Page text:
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Background

Multiple interventions were made to optimize the medication process in our intensive care unit (ICU). 1 Transcriptions from the medical order form to the administration plan were eliminated by merging both into a single document; 2 the new form was built in a logical sequence and was highly structured to promote completeness and standardization of information; 3 frequently used drug names, approved units, and fixed routes were pre-printed; 4 physicians and nurses were trained with regard to the correct use of the new form. This study was aimed at evaluating the impact of these interventions on clinically significant types of medication errors.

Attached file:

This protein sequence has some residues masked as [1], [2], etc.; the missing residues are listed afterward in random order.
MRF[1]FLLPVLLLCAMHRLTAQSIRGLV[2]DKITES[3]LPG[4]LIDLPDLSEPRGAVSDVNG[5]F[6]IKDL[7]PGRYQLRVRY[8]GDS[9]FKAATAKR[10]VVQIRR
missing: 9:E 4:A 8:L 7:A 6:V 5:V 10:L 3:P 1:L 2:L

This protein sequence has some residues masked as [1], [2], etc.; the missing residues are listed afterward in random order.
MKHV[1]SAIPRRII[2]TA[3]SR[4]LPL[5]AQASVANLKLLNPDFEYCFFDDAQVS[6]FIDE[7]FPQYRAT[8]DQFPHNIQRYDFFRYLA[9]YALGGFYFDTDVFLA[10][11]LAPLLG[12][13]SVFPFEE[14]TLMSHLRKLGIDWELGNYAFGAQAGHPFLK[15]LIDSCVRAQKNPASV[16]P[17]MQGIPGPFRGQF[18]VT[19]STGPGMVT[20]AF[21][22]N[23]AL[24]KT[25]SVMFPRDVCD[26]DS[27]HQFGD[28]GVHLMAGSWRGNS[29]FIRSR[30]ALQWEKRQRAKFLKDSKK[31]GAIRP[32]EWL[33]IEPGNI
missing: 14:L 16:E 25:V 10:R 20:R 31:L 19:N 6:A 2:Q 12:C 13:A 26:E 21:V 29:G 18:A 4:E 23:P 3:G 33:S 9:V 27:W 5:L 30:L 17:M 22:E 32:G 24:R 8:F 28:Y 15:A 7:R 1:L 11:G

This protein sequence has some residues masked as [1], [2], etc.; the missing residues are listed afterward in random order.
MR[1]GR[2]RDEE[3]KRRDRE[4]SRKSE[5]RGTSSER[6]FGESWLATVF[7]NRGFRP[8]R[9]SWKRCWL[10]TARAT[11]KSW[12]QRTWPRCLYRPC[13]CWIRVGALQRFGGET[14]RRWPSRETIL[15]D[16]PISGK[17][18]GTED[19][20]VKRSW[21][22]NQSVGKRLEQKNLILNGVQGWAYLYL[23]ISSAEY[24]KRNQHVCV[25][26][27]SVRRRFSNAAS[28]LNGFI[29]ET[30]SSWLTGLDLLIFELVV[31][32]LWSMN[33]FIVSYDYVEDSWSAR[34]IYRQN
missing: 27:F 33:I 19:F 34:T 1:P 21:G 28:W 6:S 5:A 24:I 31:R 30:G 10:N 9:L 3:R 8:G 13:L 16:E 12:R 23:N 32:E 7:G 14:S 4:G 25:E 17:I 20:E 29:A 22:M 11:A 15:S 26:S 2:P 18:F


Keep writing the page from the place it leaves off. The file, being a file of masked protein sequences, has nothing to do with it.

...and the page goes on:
Methods

Eight types of medication errors were measured by a prospective chart review before and after the interventions in the ICU of a public tertiary care hospital. We used an interrupted time-series design to control the secular trends.

Results

Over 85 days, 9298 lines of drug prescription and/or administration to 294 patients, corresponding to 754 patient-days were collected and analysed for the three series before and three series following the intervention. Global error rate decreased from 4.95 to 2.14% (−56.8%, P < 0.001).

Conclusions

The safety of the medication process in our ICU was improved by simple and inexpensive interventions. In addition to the optimization of the prescription writing process, the documentation of intravenous preparation, and the scheduling of administration, the elimination of the transcription in combination with the training of users contributed to reducing errors and carried an interesting potential to increase safety.